How Kendall Coyne Schofield’s clutch All-Star performance changed the game

Cassie Campbell-Pascall joins Tim and Sid to discuss Kendall Coyne's performance at the NHL Skills Competition and much more.

The first phone call went unanswered. So did the second.

Then, a text: “Hey, it’s Burkie, I need you to pick up the phone.”

It’s the morning of the 2019 NHL All-Star Skills Competition in San Jose, and Patrick Burke is trying to get ahold of Kendall Coyne Schofield. He’s got good news.

Burke’s phone rang almost immediately.

“I hope you got a good night’s sleep last night,” he told Coyne Schofield, “because the NHL would like to invite you to participate in the Fastest Skater Competition.”

The rest is, quite literally, history. That evening, Coyne Schofield became the first woman to ever compete at an NHL All-Star Skills Competition.

By now, you’ve seen the video. (And if you haven’t, what on Earth are you waiting for?)

“I can’t believe it’s almost been a year since that moment,” Coyne Schofield told Sportsnet earlier this month, reflecting on the historic moment that took place on Jan. 25, 2019. “A lot has happened, a lot has changed.”

Her time of 14.346 saw her finish less than a second behind three-time champ Connor McDavid (13.378), and just ahead of Clayton Keller for seventh place overall. But Coyne Schofield’s feat that night was much more than a fast lap around the rink.

It took 14.346 seconds for the Team USA star to thrust the women’s game onto hockey’s biggest stage, and she’s been leading the charge to keep them there ever since.

“I was fortunate to be the one that skated in that moment but there’s so many players and people behind the scenes that made that moment possible,” she said. “You know, you have one chance, you have one moment, and you have to nail it – and I’m so glad that I was able to do so for the women’s hockey community.”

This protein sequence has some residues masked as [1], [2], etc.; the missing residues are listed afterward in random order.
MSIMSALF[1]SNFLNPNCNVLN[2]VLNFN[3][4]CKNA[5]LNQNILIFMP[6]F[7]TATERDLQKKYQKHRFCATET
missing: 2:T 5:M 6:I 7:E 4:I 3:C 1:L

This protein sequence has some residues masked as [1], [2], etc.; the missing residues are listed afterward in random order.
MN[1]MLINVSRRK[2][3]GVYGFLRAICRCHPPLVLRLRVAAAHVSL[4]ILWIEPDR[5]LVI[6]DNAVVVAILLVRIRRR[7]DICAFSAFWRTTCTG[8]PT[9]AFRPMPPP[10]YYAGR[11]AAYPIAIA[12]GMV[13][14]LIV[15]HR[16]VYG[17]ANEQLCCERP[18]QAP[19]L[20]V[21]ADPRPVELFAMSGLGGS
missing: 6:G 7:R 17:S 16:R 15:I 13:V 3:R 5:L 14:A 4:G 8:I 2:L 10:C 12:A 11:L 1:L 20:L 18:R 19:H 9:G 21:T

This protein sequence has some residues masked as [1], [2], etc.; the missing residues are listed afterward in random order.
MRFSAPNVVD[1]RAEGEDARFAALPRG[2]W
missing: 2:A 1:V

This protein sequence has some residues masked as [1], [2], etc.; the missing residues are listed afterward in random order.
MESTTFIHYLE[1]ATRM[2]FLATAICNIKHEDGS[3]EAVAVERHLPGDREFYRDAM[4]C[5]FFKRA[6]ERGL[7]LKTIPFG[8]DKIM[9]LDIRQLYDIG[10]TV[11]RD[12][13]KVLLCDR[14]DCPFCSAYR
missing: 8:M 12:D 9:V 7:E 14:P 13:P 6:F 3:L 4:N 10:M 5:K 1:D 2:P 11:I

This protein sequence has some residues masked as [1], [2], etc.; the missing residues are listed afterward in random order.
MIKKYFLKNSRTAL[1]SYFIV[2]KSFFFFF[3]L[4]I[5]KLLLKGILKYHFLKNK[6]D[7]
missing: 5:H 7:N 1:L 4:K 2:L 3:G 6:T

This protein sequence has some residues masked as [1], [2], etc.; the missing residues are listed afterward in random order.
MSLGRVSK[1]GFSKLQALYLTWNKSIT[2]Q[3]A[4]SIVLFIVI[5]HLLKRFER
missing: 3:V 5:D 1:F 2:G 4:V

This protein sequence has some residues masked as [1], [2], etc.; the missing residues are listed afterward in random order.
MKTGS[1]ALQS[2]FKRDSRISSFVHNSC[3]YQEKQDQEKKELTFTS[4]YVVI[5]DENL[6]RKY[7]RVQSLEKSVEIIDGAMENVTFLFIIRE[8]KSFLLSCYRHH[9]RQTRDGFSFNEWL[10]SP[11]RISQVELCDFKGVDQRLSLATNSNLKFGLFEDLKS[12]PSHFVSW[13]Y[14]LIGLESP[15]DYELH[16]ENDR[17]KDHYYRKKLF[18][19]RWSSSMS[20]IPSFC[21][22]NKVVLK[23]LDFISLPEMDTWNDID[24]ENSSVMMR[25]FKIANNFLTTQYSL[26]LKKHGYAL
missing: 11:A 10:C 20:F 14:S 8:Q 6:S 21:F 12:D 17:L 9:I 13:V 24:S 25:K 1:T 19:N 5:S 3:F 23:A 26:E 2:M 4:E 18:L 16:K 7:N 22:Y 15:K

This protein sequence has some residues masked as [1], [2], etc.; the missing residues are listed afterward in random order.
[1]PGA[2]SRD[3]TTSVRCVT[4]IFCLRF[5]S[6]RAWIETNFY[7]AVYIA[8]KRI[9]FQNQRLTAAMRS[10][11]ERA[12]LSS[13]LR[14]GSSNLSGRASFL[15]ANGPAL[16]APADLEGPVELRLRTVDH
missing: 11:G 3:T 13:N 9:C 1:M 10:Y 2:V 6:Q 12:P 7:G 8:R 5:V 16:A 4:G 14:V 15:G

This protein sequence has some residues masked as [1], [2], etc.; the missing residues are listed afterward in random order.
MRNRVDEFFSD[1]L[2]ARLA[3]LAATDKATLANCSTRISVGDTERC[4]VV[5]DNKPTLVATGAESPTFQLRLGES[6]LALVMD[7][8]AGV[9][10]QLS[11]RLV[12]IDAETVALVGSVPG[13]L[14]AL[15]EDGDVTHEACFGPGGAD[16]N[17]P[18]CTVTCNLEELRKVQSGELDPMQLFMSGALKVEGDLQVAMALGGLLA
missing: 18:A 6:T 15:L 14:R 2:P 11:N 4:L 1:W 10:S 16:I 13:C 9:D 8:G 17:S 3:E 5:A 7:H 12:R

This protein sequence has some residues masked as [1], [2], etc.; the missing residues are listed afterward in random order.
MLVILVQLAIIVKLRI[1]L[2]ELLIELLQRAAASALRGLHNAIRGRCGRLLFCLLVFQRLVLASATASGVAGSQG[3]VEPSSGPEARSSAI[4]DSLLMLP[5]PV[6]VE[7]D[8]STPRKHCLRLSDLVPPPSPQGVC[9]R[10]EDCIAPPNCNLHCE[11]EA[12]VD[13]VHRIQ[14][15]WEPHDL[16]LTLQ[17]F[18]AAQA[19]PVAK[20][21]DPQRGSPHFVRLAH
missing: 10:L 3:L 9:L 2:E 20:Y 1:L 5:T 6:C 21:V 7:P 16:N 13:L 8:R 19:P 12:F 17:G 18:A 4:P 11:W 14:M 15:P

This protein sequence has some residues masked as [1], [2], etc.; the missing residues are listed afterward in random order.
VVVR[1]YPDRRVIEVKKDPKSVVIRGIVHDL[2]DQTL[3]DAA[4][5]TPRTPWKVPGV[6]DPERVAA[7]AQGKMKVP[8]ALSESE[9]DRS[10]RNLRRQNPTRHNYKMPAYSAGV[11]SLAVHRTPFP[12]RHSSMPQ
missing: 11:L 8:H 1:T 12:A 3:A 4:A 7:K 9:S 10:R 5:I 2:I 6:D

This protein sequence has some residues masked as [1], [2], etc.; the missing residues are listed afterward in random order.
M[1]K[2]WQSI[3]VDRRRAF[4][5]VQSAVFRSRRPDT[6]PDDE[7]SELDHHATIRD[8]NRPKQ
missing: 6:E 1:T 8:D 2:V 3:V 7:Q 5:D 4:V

Less than 24 hours before the 2019 All-Star events kicked off, Coyne Schofield had just touched down in San Jose from her home base in Chicago and was headed straight from the airport to SAP Center to participate in a dry run of the skills competition on the eve of the main event. The Olympic gold medallist and five-time world champion with Team USA was one of four women on-hand for All-Star Weekend to demonstrate the skills events and she was, fittingly, in a rush to get to the rink.

Burke, who runs the skills competition alongside NHL chief content officer Steve Mayer, had asked the 27-year-old Team USA captain and noted speedster to arrive early enough to test out the fastest-lap event.

“I know these players quite well and one of the things I knew was that Kendall Coyne Schofield is one of the fastest people on the planet. I think her first three steps put a lot of our NHLers to shame,” said Burke, who is quick to credit Susan Cohig, executive vice present of NHL club business affairs and league leader in the NHL’s women’s hockey initiatives, with the idea of bringing in Coyne Schofield, Brianna Decker, Rebecca Johnston and Renata Fast for the event.